LINGUIST List 24.2612|
Thu Jun 27 2013
Calls: Semantics, Syntax, Typology, General Ling/Germany
Editor for this issue: Alison Zaharee
From: Björn Wiemer <wiemerbuni-mainz.de>
Subject: DGfS 2014 Workshop: Semantics of Complement Clauses
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Full Title: DGfS 2014 Workshop: Semantics of Complement Clauses
Date: 05-Mar-2014 - 07-Mar-2014
Location: Marburg, Germany
Contact Person: Björn Wiemer, Kasper Boye
Meeting Email: < click here to access email >
Linguistic Field(s): General Linguistics; Semantics; Syntax; Typology
Call Deadline: 29-Aug-2013
Research on complementation has to a large extent focused on syntactic and morphological aspects. For instance, in Noonan (2007: 54-55), one of the standard references on the subject, complement types are distinguished on the basis of three criteria that are all morphological or syntactic: ‘(i) the morphology of the predicate [of the complement], (ii) the kind of syntactic relations the predicate has with its arguments (complement-internal syntax), (iii) the syntactic relation of the complement construction as a whole with the rest of the sentence (complement external syntax)’. For some time, though, it has been clear that there is also a considerable semantic side to the issue. In the early 1970’s, Kiparsky & Kiparsky (1971) drew attention to an epistemic modal relationship, known as ‘factivity’, between complements and complement taking elements. Frajzyngier (1991; 1995) demonstrated that complementizers can have modal meanings (in fact, he argued that all complementizers are modal; however, ‘modality’ was conceived of as a very broad notion, including also contrasts of [+/- factive] or [+/- real]). These insights have inspired subsequent research. For instance, Lees’, Vendlers’ and Lyons’ distinctions have been applied to perception-verb complements (e.g., Dik & Hengeveld 1991, Boye 2010) and to modal complements’ (Palmer 1979: 35, Perkins 1983: 7-8). Nordström (2010) has pursued Frajzyngier’s idea that complementizers are basically ‘modal’. Moreover, attention has been drawn to complement contrasts that can be understood either as pertaining to modality in a narrow sense, or to mood or (ir)realis. See, e.g., Zaitseva (1995) on Russ. čto ‘that’ vs. budto ‘as if’, Wiemer (2010: 291-298) for a survey concerning languages in the Eastern part of Europe.
However, with the exception of issues related to factivity, complementizer semantics remains heavily understudied and poorly understood. In addition, the subject suffers from lack of clarity about the different notions and distinctions invoked: modality, state-of-affairs vs. proposition, (ir)realis, mood, (non)factivity, etc. This workshop is intended as a first step to remedy this situation.
Call for Papers:
We invite contributions which focus on at least one of the following topics:
1. Which notions are coded in complements and complement contrasts?
- For instance, are contrasts similar to that in English between that/Ø and if complements best understood as epistemic modal contrasts (e.g. epistemically neutral vs. uncertain) or as illocutionary ones (e.g. assertive vs. interrogative)?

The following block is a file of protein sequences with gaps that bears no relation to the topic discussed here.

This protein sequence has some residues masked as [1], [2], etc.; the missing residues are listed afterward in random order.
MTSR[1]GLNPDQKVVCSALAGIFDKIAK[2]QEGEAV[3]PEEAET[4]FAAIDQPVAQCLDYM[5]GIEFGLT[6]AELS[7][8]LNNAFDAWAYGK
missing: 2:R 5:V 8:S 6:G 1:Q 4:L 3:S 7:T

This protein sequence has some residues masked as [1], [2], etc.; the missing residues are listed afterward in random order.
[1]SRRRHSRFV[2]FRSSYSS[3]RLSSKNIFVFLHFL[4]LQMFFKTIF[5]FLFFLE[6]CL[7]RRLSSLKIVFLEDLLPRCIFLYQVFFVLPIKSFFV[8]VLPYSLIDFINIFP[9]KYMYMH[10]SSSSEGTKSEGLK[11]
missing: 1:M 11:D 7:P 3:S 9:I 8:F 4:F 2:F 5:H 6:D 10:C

- How widespread are contrasts between ‘that’ and ‘as if’ complements? Where do such contrasts come from diachronically? More specifically: how are they connected to conjunctions and particles, and has their rise been conditioned by the rise of coordinative vs. subordinative contrasts in the given language?
2. In which contexts are complement contrasts relevant?
- It is well-known that the contrast between state-of-affairs and proposition is found in perception-verb complements and to ‘complements’ of modals. But Boye (2010; 2012) argues that it is also found in e.g. knowledge-, and utterance-verb complements. How pervasive is the contrast?
3. Which are the relations between the different kinds of complement contrasts that have been identified in the literature?
- In order to describe complement semantics, do we need all of the following notions, even more, or only a subset: modality, state-of-affairs vs. proposition, (ir)reality, (non)factuality, de re vs. de dicto?
4. How are complement contrasts coded?
- They can probably be coded at least in distinctions pertaining to complementizers, nominalizers, word order, and mood. But how frequently are these means employed, and are there any additional means?
- What are the relations between semantic complement contrasts and the contrast between balanced and deranked complements (e.g., Cristofaro 2003)?
Contributions lasting for 30 (20+10) minutes may deal with a single language or language family, or with several languages or families, and they may have diachronic focus, a synchronic one, or both.
We ask you to send abstracts no longer than 300 words (excluding references) to one of the convenors indicated above by August 29, 2013. Please indicate affiliation and full address. Information about acceptance will be sent by September 15, 2013.
For a more elaborate version of this call, write to convenors.
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